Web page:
Two books offer advice on being cast on a reality TV show
Looking for a last-minute gift for the wannabe reality TV whore in your life? You’re in luck, as two new books focus on helping people realize their dreams of embarrassing themselves on national television.
How to Get on Reality TV, by Matthew Robinson, walks through the casting and audition process for 26 different shows. (Tragically, at least two have been cancelled; such is the problem with old media.) Some of the information is straight off of show applications, so it won’t be anything surprising or new, but the specific information about what to expect during the casting process is rather useful. And two features definitely make the book an excellent resource. “What They’re Looking For” sums up what producers want from applicants, so you can craft your character long before arriving on set. There are also interviews with both producers and cast members, the latter focusing on how they were cast. Not that we really need to hear another damn word from Mike Boogie, but hearing how successful cast members worked the system is valuable information.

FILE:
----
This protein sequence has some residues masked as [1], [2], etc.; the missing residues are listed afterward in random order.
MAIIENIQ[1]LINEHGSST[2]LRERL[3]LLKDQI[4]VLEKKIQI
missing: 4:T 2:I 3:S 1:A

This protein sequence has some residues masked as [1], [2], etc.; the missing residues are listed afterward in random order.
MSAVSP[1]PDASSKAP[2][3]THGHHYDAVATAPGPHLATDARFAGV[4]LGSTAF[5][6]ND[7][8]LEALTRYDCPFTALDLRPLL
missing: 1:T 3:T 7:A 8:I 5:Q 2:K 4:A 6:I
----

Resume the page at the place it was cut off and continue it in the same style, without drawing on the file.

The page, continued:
So You Wannabe on Reality TV (yes, that’s the real title), by Jack Benza, only focuses about a third of its contents on the casting process. But there’s some interesting stuff here, such as chapters titled “Acing the Two-Part Mental Test” and “How to Pass the Background Check.” So, if you’re a raving lunatic psychopath, you can work the system and end up on Big Brother anyway. There are also sections on the confidentiality agreement and the application, which are interesting, but like the rest of the section, the information isn’t exactly comprehensive nor detailed. The second section focuses on “Being on the Reality/Game/Dating Show,” and offers bits of information about everything from the producers to challenges which would be useful for someone who doesn’t pay much attention to the show itself or reporting about the show. The final section, “Jack Benza’s Most Memorable Moments in Reality TV,” is, as the title suggests, rather self-serving, a mostly useless collection of stories about Jack Benza’s more than 30 show appearances (although he includes game shows in that number). It’s too bad the first third, which is worth a look, wasn’t expanded into a fuller book all by itself.